In this study, researchers from the Gait and Posture Lab at the University of Montreal in Canada compare walking patterns between patients who had a total hip replacement versus a surface replacement arthroplasty . An earlier study by Mont et al comparing these two groups reported a slower walking speed and decreased muscle force in the hip abductor muscle of the hip. Results for the patients in the previous study were reported for six to 18 months after surgery. The effects of different implants on gait pattern were measured six to eight months after surgery in this study. The authors thought that a tighter time frame might give them a better way to compare these two patient groups. Hip joint resurfacing was introduced several years ago to help younger patients who are more active and who would likely dislocate or wear out a total hip replacement. Surgeons found a way to replace the surface of the joint without removing the bone and replacing the entire joint. Bone is saved because the...
Treating the cause often improves the gait. For example, gait abnormalities from trauma to part of the leg will improve as the leg heals.
Physical therapy almost always helps with short-term or long-term gait disorders. Therapy will reduce the risk of falls and other injuries.
For an abnormal gait that occurs with conversion disorder, counseling and support from family members are strongly recommended.
For a propulsive gait:
Encourage the person to be as independent as possible.
Allow plenty of time for daily activities, especially walking. People with this problem are likely to fall because they have poor balance and are always trying to catch up.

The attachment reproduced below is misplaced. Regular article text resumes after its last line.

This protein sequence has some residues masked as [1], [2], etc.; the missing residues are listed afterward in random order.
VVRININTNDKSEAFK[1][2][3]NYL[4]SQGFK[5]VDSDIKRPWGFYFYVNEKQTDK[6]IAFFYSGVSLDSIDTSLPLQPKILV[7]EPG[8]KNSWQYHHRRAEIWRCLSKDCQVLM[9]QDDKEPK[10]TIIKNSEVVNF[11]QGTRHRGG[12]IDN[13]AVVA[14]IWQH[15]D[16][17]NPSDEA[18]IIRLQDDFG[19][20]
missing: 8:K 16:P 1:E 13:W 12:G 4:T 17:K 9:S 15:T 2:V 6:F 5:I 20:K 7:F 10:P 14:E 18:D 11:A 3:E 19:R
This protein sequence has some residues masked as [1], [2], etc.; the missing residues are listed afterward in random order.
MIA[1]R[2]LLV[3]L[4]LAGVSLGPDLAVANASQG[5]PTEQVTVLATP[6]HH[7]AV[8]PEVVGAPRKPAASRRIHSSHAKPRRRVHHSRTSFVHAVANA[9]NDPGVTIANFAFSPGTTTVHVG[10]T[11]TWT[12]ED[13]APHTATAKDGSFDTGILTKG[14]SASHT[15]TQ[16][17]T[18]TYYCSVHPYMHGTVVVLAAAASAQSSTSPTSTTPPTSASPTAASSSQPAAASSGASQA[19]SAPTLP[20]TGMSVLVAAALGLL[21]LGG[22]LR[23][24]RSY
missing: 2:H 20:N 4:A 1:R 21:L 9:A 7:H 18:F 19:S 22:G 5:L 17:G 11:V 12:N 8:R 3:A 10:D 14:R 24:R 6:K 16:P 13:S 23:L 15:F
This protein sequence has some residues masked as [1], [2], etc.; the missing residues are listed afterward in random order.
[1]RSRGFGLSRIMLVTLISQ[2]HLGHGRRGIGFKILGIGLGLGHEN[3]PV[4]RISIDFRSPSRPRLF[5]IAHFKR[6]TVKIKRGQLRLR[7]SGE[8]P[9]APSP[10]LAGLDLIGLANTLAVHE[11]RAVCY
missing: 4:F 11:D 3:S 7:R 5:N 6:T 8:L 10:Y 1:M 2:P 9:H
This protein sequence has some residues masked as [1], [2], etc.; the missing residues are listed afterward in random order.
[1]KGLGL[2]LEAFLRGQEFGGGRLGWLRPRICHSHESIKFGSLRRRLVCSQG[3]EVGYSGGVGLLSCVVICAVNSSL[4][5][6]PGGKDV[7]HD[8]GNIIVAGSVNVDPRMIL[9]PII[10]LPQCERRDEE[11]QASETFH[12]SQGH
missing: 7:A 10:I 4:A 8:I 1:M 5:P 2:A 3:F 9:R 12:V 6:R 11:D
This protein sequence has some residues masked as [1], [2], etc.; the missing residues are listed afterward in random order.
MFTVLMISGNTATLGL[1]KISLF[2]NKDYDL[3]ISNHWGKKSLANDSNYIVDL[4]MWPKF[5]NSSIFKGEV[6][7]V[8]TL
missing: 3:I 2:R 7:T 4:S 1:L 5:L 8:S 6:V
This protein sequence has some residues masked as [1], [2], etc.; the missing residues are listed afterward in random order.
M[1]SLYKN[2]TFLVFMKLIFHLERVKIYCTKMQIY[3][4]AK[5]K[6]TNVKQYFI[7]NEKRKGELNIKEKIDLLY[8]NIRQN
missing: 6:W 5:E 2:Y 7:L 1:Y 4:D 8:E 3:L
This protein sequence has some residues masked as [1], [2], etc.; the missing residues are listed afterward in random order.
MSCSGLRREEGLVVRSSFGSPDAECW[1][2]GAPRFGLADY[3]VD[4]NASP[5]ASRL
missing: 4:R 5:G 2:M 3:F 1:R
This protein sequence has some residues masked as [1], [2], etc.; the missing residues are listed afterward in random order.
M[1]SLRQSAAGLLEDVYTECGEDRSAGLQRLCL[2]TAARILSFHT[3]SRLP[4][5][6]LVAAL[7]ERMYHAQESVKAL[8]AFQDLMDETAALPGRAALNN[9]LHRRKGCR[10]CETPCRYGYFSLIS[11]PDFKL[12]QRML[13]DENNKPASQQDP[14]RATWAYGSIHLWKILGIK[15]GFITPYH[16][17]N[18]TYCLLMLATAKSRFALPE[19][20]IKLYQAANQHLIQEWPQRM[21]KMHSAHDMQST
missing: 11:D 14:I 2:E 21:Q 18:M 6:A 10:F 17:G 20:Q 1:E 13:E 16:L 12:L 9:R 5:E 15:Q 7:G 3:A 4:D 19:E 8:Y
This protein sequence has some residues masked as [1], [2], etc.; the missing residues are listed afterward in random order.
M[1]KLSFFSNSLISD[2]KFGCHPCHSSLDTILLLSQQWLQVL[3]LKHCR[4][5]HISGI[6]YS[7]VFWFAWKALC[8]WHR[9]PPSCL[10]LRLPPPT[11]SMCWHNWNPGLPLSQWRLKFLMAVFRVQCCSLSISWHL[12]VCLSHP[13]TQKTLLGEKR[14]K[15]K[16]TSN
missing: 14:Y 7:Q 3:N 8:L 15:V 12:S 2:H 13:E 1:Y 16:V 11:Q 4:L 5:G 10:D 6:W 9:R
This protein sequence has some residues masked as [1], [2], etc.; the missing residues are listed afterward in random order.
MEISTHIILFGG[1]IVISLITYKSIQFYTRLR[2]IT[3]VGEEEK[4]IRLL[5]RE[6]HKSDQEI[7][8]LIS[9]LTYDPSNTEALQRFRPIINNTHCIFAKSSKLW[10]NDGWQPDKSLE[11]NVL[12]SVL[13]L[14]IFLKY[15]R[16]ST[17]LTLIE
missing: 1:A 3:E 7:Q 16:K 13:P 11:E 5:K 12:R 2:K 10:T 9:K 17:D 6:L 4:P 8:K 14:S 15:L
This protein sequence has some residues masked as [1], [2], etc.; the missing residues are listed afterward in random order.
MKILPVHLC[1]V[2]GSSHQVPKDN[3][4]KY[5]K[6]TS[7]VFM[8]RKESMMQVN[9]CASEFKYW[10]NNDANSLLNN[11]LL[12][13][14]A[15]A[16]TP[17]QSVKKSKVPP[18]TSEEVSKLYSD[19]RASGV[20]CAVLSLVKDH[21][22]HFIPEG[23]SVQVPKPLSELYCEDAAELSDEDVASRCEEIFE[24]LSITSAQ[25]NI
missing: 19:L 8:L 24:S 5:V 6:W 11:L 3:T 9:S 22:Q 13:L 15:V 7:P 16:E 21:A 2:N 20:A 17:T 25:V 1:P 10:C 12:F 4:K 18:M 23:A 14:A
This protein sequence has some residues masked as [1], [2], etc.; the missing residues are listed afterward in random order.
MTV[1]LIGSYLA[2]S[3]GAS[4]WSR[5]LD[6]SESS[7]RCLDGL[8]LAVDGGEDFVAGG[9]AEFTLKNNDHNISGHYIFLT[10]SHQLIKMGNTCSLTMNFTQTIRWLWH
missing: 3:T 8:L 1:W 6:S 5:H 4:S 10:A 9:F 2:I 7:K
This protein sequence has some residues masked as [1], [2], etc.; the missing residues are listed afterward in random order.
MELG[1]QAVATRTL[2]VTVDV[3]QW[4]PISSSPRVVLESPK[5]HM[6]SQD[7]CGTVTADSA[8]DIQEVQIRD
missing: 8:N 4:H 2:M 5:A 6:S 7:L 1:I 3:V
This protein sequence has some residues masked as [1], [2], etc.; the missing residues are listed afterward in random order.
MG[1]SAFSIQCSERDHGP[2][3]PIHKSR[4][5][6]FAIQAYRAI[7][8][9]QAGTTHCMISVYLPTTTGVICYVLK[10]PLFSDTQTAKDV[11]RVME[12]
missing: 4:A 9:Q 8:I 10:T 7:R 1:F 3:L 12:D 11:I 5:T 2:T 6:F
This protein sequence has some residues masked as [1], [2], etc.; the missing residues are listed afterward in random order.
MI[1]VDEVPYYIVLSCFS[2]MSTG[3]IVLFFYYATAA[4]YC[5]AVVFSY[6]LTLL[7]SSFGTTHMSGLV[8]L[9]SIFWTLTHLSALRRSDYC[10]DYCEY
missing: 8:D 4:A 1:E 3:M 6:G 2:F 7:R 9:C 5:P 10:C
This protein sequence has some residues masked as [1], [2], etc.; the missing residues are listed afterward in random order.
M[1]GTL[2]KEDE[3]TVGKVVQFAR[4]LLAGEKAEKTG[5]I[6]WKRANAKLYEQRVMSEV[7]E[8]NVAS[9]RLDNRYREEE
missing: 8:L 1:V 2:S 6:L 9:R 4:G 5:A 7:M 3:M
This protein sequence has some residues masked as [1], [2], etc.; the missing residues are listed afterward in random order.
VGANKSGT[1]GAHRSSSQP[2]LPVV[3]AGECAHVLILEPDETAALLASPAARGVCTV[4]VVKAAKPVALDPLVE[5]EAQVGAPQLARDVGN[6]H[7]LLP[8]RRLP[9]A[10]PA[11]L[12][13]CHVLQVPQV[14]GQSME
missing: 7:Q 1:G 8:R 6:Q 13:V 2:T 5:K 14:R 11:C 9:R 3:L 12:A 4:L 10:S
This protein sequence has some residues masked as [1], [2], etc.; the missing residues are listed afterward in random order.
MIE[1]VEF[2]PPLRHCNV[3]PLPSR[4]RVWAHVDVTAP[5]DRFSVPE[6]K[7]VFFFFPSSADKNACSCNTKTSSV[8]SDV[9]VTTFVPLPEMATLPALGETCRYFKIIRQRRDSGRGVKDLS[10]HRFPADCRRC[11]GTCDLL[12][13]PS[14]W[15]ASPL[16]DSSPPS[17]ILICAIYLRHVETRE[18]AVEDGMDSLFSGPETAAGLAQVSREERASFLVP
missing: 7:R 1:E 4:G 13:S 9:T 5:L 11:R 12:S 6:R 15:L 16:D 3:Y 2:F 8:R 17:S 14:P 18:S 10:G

Provide walking assistance for safety reasons, especially on uneven ground.
See a physical therapist for exercise therapy and walking retraining.
For a scissors gait:
People with a scissors gait often lose skin sensation. Skin care ...
RLS sufferer Cari Lendrum recommends: Try Cari’s “RLS Squats!” – To do this exercise, start off in a standing position and then bend your knees slightly so that you are in a squat. Rest your forearms on your thighs close to your knees, grasping your opposite wrist for stability if necessary. Maintaining that position, raise and lower your buttocks over and over until you get tired. Repeat the exercise as long as you can without feeling muscle strain or discomfort in the back or knees. Hopefully, this will alleviate your symptoms even if just for a short time. Do you have a strategy for coping with RLS? Share your story and/or advice by contacting Colleen Cancio at email@example.com .
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